Children learn and grow through play. During stressful times, play can restore a child's sense of control and normalcy, and can provide a lifeline to moments of joy and laughter. Hospitalization is a particularly stressful, anxiety-provoking time for many children who face an unfamiliar environment, separation from family and friends, and traumatic procedures. The benefits of play, activities, and child life special events programming is profound in promoting positive coping and fun during hard times.
There are many areas in Bloomberg Children’s Center for patients and families to play and participate in child life programming. The David M. Rubenstein Building for Child Health Outpatient Services has play areas within the family lounges.
|Outpatient Oncology||11 N|
|Inpatient Oncology||11 S|
|Adolescent Medical Surgical||10 N|
|School Age Medical Surgical/Burn||10 S|
|Pediatric Clinical Care and Cardiac Inpatient Unit||9 N|
|Infant/Toddler Medical Surgical||9 S|
|Pediatric Intensive Care/Pediatric Cardiac Intensive Care Unit||4 S/N|
|Pre Surgical Area||4 N|
|Children and Family Resource Library||3|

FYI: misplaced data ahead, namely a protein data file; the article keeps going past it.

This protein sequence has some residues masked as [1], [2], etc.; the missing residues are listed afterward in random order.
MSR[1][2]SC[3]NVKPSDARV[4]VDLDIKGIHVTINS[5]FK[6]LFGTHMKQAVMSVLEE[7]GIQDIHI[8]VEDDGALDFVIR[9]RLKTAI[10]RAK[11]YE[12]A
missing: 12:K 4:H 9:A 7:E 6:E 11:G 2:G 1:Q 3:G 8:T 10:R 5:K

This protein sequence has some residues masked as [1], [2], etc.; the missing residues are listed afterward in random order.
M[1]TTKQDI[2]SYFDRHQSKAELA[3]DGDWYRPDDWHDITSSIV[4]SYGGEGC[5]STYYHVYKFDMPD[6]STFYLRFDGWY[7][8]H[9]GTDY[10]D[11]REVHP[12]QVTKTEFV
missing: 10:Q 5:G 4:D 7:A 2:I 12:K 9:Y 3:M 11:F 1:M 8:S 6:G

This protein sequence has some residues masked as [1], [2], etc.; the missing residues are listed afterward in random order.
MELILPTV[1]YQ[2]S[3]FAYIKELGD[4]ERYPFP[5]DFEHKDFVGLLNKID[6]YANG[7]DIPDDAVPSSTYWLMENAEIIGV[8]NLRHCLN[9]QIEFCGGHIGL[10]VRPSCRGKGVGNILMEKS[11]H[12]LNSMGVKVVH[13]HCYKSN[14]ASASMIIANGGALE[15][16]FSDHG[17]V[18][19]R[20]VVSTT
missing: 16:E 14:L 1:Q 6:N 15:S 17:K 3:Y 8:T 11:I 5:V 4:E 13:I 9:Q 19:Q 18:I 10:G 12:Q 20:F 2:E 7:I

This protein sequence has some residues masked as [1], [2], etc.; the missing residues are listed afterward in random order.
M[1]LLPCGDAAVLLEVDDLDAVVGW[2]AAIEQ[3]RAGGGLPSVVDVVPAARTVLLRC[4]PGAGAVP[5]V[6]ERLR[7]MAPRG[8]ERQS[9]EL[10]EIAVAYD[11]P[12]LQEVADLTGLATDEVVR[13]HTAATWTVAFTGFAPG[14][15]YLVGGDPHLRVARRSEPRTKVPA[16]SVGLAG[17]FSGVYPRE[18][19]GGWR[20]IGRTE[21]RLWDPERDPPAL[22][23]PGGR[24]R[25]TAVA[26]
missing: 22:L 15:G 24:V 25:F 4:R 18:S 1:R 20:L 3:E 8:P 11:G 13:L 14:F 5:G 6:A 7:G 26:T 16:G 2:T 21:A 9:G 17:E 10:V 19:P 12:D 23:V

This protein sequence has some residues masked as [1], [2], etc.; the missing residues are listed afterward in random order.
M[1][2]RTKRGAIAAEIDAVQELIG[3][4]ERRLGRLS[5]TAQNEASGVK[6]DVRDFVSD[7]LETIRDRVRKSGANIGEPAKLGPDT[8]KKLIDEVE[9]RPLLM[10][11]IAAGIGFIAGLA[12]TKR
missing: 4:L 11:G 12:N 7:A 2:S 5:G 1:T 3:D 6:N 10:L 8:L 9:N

|CCTV Studio||Main Loop (2)|
|Sarah’s Garden||Peterson Family Courtyard, next to Balducci's|
If your child is not able to leave his or her room, you can ask your nurse or child life specialist for play ideas, items and materials to play at the bedside.
If your child does not feel well enough to play, they can direct you in playing for them. This can be an empowering experience for children. Ask your child life specialist for ideas.
Child life specialists work with patients to help them process their feelings and emotions through play. This allows patients a chance to express themselves, helps clear up misconceptions and helps the child life specialist identify stressors and opportunities to teach coping skills to the patient. Therapeutic play looks different for every child and child life specialists meet patients where they are to assess what the best therapeutic play opportunity would be.
Health Care Play
When provided with real or pretend medical supplies, children are given the opportunity to play through their health care experiences. Child life specialists can use health care play to help prepare children for an experience they will soon encounter or help them process an event after they have experienced it.